Stimming may also be an attachment to specific objects. Though most small children will often have a favorite toy such as a doll or blanket, in the case of autistic children they may struggle give up their attachment to this object. It may be something that they like to smell, look at, hear, or touch.

Stimming can also take the form of organizing things. For example, an autistic child may self-stimulate by placing things in order, lining them up, or stacking things. This, like other stimming behaviors, can easily become an obsession.

Stimming habits can be very challenging to break as they are often relaxing and enjoyable and provide a coping mechanism for an autistic child. As a parent you will need to decide what stimming behavior is acceptable both in terms of the action itself and frequency. Bear in mind that trying to stop all stimming could be very stressful for your child. So concentrate on the behaviors that are excitory or inappropriate and leave the calming or harmless activities alone.

When considering a treatment for autism for your child, make sure that the doctor or specialist is aware of all of your child’s stimming behaviors so that they can be properly addressed. Keep in mind that stimming often differs from one form of autism to the next.

Source by Rachel Evans

How Autism Affects Communication in Children

When does communication begin?

Communication begins much before a child learns to talk. Babies, in the first months of their life, show interest to communicate by listening carefully to the sound of human voice, looking at people when they talk, and then engage in erratic babbling games with parents. Kids learn by seeing how elders communicate. The exchange of smiles and sounds between the children and their caregivers are the first conversations they notice. Even though a child may not utter a word, he/she can pick up what’s being said from the syllables.

Infants begin imitating the action and single words of parents. They then start using the first words on their own. Once they know a few single words, children start to string them together for making two-word sentences.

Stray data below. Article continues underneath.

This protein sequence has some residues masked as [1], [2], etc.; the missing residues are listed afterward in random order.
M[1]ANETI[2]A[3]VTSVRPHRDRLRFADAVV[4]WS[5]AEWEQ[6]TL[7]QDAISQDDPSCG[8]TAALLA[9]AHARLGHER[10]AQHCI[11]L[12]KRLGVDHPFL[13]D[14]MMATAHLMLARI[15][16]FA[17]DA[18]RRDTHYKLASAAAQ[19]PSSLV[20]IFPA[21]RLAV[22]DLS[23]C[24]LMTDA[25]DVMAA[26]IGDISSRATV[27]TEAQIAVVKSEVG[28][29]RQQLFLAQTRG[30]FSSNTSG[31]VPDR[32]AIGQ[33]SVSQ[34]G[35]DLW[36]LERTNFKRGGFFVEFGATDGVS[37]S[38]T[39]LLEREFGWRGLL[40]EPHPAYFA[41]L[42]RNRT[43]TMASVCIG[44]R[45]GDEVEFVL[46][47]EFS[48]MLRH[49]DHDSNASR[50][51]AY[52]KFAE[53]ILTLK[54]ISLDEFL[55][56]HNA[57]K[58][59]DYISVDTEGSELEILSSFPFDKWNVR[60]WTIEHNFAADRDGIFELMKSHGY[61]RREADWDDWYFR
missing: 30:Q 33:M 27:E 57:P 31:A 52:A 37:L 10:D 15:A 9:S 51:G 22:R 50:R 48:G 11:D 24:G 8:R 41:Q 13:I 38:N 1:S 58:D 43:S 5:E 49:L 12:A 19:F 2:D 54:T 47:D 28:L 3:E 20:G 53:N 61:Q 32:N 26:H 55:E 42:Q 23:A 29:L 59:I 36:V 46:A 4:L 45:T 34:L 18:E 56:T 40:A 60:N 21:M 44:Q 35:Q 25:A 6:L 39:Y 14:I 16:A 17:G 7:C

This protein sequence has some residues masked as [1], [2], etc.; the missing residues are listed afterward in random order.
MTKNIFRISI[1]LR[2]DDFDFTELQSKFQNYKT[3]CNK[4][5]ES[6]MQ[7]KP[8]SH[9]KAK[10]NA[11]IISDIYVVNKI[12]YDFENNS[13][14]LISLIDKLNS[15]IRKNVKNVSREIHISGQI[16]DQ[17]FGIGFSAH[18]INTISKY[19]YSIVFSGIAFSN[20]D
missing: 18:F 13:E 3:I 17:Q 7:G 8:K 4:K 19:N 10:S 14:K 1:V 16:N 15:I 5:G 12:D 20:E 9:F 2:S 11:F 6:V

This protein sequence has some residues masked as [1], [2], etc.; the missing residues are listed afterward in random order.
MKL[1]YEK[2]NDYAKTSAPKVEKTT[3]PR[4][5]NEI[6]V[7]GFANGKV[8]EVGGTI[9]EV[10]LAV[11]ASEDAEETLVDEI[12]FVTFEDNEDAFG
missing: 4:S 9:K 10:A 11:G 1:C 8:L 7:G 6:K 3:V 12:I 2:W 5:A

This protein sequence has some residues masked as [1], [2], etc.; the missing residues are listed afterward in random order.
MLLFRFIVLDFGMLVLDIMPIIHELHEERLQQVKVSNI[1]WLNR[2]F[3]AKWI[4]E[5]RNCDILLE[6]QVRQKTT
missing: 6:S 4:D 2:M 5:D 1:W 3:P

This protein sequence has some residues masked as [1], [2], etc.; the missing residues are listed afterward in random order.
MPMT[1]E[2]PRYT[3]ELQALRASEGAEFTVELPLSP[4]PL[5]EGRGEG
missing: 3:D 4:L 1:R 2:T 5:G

How autism affects communication?

Communication development happens more slowly and differently for children suffering from autism spectrum disorder. Sensory challenges connected to the disorder often make autistic children seem more interested in the environmental sounds. These include whirring of the ceiling fan or vacuum cleaner. They find these sounds more recognizable than that of people talking. In fact, autistic children often seem not to hear what people say.

While none exactly knows the reason, children with autism don’t naturally imitate parents like other children. And that’s why they require the best communication apps for children. They either don’t imitate all or imitate whole sentences (known as echoes) without understanding the meaning of the words. The first words are often delayed among children not using echoes. The words are sometimes unusual (like the letters of an alphabet), and are mostly delayed.

Mild or high functioning autism and communication

Children with Asperger’s syndrome often use long sentence to communicate. They may have an extensive vocabulary. But regarding social communication, much more is needed than words. Facial expressions, body language, eye gaze, tone of the voice, and other nonverbal cues, often tells us more about what common people feel and think about the words they use. Children, to become successful communicators, must know how to respond to these cues. Else, they need one of the best communication apps for children.

Most children start to pay attention to nonverbal cues during infancy, when they search the faces of their parents for acknowledgement, support, and indications about what’s going on in their minds. For instance, if they see their mother looking at a toy, they understand that she’s going to offer it to them. But a child having mild autism, Asperger’s syndrome, or social communication difficulties, may find it difficult to “tune in” to the thoughts of others. They also don’t develop the same way like other children.

Difficulty to empathize and see another person’s point of view, can make a bilateral conversation highly challenging for autistic children. They are often at a loss about what to say and how to react in a social situation. It’s usually difficult for them to make friends with neuro-typicals. Thankfully the best commutation apps for children can be of great help in developing the basic skills among autistic children.

Source by Kevin Carter